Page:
The following raw materials were used: Aerosil 200 and Dibutylphethalate (Merck, Germany), Talc, Magnesium stearate, Avicel PH101 and Ac-Di-sol (Zahravi, Iran), Lactose Monohydrate (Alpavit, Netherlands), Kollicoat® MAE 30 DP (Basf, Germany), Eudragit RL 30 D (Rohmpharma, Germany) and Divalproex sodium (Katvijk Chemie BV, Netherlands). All other solvents and reagents were of analytical grade and were purchased from Merck (Germany).

Methods

Powder preparation

Drug and excipients were weighted and passed through a sieve with mesh size 40 and then mixed in mixer (Ika Wark) for 15 min. After additions of magnesium stearate, powder was mixed again for 5 min. Flowability of each blend was tested directly with flow meter machine (Erweka, Germany) using 100 g of each powder mixture. This process was repeated 6 times for each formulation and average flow time was calculated.

Tablet preparation

Tablets were produced in a single-punch tablet press with a compression force of 100 N for 10sec in caplet shape. The tablet properties were examined according to the USP 32th ed. specifications. The hardness of caplets was measured using a hardness tester (Erweka- TBH30MD, Germany) for each formulation. Each hardness value reported is a calculated average of three measurements.

In-vitro drug release for enteric coated tablets

Drug release studies were carried out using a USP type II dissolution test apparatus at 50 rpm for 1hr in 900mL simulated intestinal fluid (SIF, 0.1N HCL) maintained at 37±0.5oC. Then the dissolution medium was replaced with phosphate buffer, pH=7.5, 900mL) and tested for drug release for 90 min at same temperature and rotation speed. After 5, 10, 20, 30, 45, 60 and 90 min 5ml of the samples were taken out and 5mL of fresh phosphate buffer was added to kept volume of dissolution medium constant and sample was analyzed using HPLC method with ultra violet detector (Erweka, Germany) at 210nm. Mobile phase consist of citrate buffer, phosphate buffer (pH: 7.5) and acetonitrile (30:35:35) and flow rate was 2 mL/min. Column was L11 (Phenyl groups chemically bonded to porous silica particles, 150- 4.6 mm). Calibration curve was constructed using peak area and was linear in the range of 52.32 -557.62 mg/L (r2=0.9979). According to the data obtained from release study, difference (F1) and similar factor (F2) using following equations were calculated.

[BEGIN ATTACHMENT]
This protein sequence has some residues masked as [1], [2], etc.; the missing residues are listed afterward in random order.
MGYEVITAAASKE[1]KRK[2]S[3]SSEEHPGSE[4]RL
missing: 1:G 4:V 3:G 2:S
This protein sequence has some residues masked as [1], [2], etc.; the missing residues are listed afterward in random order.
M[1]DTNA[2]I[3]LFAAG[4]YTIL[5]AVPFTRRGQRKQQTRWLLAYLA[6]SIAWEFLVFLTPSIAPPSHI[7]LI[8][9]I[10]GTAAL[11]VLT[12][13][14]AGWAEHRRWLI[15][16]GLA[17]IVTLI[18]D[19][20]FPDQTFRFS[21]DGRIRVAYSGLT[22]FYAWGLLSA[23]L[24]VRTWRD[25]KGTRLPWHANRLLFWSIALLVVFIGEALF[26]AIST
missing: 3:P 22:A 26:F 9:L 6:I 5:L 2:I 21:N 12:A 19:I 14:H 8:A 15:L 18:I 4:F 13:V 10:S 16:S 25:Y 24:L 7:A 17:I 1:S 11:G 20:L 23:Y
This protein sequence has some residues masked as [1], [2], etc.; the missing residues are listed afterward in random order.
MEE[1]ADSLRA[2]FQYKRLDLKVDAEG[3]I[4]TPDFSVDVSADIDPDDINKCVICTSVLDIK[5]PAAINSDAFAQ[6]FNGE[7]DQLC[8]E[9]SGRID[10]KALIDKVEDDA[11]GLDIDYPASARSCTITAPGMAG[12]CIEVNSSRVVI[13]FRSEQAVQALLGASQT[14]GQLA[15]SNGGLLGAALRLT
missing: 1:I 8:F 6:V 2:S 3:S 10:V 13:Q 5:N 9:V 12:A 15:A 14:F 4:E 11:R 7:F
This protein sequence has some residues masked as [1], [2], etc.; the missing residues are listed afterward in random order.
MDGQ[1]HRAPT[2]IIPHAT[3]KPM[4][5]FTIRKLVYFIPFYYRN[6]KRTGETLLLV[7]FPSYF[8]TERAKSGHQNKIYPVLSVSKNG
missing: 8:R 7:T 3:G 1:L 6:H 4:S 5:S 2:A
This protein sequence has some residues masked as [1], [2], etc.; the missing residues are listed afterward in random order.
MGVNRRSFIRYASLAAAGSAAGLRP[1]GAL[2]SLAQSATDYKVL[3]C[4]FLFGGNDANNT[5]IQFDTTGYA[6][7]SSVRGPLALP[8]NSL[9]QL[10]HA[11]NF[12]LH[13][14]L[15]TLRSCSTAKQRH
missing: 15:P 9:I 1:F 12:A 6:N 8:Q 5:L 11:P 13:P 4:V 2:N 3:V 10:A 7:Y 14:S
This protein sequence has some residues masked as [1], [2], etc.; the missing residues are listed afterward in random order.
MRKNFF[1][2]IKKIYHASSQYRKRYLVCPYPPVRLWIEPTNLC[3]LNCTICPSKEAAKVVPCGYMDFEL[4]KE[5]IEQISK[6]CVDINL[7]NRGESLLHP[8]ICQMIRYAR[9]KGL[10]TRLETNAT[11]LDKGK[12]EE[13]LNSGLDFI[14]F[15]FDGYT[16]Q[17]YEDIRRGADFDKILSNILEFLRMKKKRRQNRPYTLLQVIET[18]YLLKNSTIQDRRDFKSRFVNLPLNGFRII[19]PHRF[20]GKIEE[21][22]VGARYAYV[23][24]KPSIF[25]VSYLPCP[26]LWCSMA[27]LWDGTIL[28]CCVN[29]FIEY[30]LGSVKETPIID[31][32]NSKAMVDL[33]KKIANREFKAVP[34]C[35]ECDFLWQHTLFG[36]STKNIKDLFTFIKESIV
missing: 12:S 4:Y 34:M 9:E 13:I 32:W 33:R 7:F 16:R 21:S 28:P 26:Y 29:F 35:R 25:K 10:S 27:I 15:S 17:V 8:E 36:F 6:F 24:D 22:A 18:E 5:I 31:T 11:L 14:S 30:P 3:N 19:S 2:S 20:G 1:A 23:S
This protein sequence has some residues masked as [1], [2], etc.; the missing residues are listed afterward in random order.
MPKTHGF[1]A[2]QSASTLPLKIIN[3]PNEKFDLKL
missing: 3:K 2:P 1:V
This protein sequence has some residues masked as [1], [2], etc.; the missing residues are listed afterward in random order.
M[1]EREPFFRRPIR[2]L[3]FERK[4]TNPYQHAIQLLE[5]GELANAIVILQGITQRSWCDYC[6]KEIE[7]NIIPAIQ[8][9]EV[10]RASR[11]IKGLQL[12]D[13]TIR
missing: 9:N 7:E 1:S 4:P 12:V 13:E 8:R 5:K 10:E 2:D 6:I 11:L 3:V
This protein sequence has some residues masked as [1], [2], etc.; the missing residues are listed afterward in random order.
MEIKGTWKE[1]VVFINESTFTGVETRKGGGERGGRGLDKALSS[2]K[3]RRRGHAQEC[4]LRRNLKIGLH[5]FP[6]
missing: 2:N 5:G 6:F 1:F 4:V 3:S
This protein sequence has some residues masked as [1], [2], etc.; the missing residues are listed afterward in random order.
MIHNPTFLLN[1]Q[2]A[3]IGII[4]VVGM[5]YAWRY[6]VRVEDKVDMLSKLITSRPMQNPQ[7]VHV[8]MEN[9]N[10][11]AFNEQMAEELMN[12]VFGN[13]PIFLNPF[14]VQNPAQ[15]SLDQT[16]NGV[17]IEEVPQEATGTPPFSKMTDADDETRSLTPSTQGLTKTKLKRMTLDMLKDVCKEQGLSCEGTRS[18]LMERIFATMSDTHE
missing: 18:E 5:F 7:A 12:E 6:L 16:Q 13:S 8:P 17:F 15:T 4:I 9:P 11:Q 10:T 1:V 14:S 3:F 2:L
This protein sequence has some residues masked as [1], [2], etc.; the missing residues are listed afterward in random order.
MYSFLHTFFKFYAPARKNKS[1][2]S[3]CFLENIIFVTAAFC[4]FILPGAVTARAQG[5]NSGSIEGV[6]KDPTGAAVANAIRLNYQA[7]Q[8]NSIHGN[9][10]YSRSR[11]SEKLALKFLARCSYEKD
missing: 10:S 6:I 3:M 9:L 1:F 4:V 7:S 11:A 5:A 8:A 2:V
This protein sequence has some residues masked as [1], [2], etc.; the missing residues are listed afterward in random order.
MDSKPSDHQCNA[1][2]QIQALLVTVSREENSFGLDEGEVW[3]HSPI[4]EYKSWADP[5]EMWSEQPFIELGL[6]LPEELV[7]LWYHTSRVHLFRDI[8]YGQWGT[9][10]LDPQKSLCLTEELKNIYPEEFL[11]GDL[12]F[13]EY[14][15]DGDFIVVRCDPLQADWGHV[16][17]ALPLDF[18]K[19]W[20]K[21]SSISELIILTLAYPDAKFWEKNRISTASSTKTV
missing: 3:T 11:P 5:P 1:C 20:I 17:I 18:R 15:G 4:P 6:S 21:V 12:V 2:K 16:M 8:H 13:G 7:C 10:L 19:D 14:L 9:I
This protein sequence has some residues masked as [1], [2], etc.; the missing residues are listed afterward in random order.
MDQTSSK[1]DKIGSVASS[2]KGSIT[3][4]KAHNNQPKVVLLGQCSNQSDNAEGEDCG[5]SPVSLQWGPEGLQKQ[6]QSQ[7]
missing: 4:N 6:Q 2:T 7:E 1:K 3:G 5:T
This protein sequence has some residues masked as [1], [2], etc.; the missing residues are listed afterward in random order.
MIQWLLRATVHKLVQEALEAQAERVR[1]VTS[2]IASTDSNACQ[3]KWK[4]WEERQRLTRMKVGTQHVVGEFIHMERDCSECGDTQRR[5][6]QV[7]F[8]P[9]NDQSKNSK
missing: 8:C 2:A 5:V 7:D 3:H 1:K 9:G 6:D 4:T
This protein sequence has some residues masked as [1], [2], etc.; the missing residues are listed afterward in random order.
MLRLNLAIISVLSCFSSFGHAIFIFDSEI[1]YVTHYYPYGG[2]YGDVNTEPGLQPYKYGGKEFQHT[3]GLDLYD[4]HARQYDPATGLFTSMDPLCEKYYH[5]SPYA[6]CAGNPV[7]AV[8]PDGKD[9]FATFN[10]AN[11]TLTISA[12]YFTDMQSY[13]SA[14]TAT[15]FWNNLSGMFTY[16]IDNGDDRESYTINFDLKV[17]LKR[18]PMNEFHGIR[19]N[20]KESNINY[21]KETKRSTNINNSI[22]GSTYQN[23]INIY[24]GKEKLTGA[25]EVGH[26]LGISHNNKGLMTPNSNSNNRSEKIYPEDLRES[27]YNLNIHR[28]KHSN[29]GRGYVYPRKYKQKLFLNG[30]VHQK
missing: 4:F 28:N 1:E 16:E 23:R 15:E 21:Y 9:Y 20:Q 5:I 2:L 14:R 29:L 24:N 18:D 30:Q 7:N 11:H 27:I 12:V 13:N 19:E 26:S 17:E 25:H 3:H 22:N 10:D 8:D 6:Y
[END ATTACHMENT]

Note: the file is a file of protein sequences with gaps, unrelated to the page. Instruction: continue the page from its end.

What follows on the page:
F1= {} 100 % and F2 = 50 log {[1+∑ wt (Rt _ Tt) 2]-0.5100}

Where Rt and Tt are the cumulative percentage of dissolved drug for a reference and test formulation at time t, respectively, n is the number of time points and wt is an optional weight factor. Two dissolution profiles are verified similar if F1 is between 0 and 15 and if F2 is between 50 to 100 [35-38].

Preparation of the coating solutions

Two type of coating solution containing different proportion of Kollicoat® MAE 30 DP, propylene glycol, water, talc and red color powder and two mixture of different proportion of Eudragit RL 30D, dibutylphetalate, talc, water and isopropyl alcohol were made and sprayed on tablets in coating pan. Before coating, tablets were heated until 40o C. After each spray time, tablets were dried using indirect heating. This process was continued until 2-3 hr to reach a homogenous coat. Formulations of coating solutions are summarized in Table 1.

Table 1. Composition of coating solutions

Solution 4

Solution 3

Solution 2

Solution 1

5.000 g

5.000 g

Kollicoat® MAE 30 DP

0.100 g

0.220 g

Propylene Glycol

1.425 g

1.425 g

4.229 g

4.229 g

Water

0.049 g

0.049 g

Red color powder

1.500 g

0.860 g

0.445 g

0.445 g

Talc

1.720 g

1.720 g

Eudragit RL 30 D

0.172 g

0.172 g

Dibuthylphetalate

24.400 g

24.400 g

Isopropyl Alcohol

Central Composite Design (CCD)

Central composite rotatable design (CCRD) was first described by Box and Wilson in 1951 and improved upon by Box and Hunter. The CCD consists of 2n factorial points with 2n axial points and Nc central points. For four factors, a CCD, consisting of 16 factorial points, 8 axial points and 6 replicates at the center points were employed. The center points are used to determine the experimental error and the reproducibility of the data. The independent variables are coded to the (−1, +1) interval where the low and high levels are coded as −1 and +1, respectively. The axial points are located at distance of α from center and make the design rotatable. For the optimization of the tablet formulation, a randomized rotatable central composite design was employed for four independent factors, amount of disintegrant, amount of glident and amount and type of filler. The dependent response variables measured were flowability and hardness. In a CCD, all factors are studied at the all plausible combinations, as it is considered to be most efficient in estimating the influence of individual variables (main effects) and their interactions, using minimum experimentation [19, 22, 25, 34, 39-46].

RESULTS AND DISSCUSION

Flowability and hardness tests

RSM is a collection of mathematical and statistical techniques that can be used for studying the effect of several factors at different level and their influence on each other, thus overcomes the shortcoming of the traditional methods. Another main advantage of RSM is the significant reduction of experimental runs in providing sufficient information for statistically valid results. In recent years, RSM has played an important role in pharmaceutics and other related fields [19, 40, 43-47]. The observed values of flow time and hardness of the 27 experiments are listed in Table 2. Three formulations of these formulations were chosen as test group randomly. Data evaluation is done using linear regression analysis with Minitab software and model predictor equations were obtained for each dependent variable separately using responses data of 24 standard formulations.